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--Ruth Reichl, Editor-in-Chief of Gourmet Magazine, June 8 2008, comment on "Chocolate Velvet Ice Cream".

Friday, October 19, 2007

Pfeffernusse and Tarragon-Shallot Egg Salad

Tip from me: try to curb your enthusiasm if you're making egg salad with a food processor.

Why? Well, because you've got those eggs into just the right size chunks, and then you add the mayo, and...well, you have to mix it up, don't you?

The next thing you know, you've got egg paste.

You would never ever guess that I've made at least a hundred pounds of egg salad using a processor judging from my behavior, but you have to excuse me because I was really excited about making this salad.

Because I'm not the biggest fan of egg salad. The way I REALLY like it is Portuguese style, which is to say with bacon, which makes every thing better. Alas, vegetarians don't quite view the world the same way, so M. gets to try Tarragon-Shallot Egg Salad (and so do I).

This is not my egg salad. I told you, I made egg paste. This is a photo I borrowed from Epicurious, but it really is on their Tarragon-Shallot Egg Salad recipe page, not some picture I found on the WWW.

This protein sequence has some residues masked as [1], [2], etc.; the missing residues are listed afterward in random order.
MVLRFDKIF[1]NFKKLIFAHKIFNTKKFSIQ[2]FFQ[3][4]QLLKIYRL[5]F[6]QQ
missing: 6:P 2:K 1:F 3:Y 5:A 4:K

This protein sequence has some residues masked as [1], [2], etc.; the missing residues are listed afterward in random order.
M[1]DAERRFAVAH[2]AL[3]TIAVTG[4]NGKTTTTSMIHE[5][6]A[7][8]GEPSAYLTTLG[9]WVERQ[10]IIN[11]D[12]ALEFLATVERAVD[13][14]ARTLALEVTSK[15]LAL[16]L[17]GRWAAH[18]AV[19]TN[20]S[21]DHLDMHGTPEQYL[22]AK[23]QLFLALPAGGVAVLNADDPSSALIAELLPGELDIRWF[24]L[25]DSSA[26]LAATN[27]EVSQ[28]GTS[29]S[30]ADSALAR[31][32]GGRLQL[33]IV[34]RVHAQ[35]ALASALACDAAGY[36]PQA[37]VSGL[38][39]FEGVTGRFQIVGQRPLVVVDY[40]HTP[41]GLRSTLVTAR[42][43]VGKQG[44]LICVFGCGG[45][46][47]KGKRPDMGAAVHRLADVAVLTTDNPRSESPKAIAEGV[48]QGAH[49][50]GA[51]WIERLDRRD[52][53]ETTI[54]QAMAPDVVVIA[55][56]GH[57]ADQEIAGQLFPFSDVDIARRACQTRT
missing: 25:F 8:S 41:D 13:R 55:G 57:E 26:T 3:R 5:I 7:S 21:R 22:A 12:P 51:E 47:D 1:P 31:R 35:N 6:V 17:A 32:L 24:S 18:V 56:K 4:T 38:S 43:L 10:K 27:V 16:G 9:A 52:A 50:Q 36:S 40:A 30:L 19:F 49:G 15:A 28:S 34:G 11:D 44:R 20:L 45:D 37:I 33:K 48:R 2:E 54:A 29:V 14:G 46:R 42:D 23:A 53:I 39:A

MY sandwiches looked better, because a) I used home-made hot dog rolls that I sauteed in butter and b) I spread them with my Tarragon-Shallot Egg Paste and topped them with chunks of luscious organic tomato.

If you're not a fan of: licorice, anise, tarragon, pernod, anisette--this recipe is not for you, though you could always just add a little bit, just to try it out.

The only thing I would change about this recipe is to cut back on the mayo a little bit--it was too loose, especially with the addition of the vinegar.


I've made, hmmm, about five versions of Pfeffernusse, and I was kind of surprised that this one was a little shy as far as variety of spices goes. Not even any pfeffer! I've made versions with cardamom, brandy, cinnamon--all kinds of things. This one has only nutmeg, cloves, and a whopping 1 1/2 tsp. of anise seeds. And of course molasses. Very important to have molasses.

I wasn't completely sold on them until they were all the way through their various incarnations of cookie-dom. I know that sounds mysterious, but consider that you make the dough, let it stand overnight in the fridge, bake them, cool them, dip them in sugar syrup, let them dry a little, then shake them in powdered sugar. Yes, a little bit of a pain in the ass.

All of that activity gave the anise time to mellow, or maybe it was that I had sampled so many that I didn't really taste it as sharply (could be...) but whatever, the end result is soft, compact, chewy and sweet.

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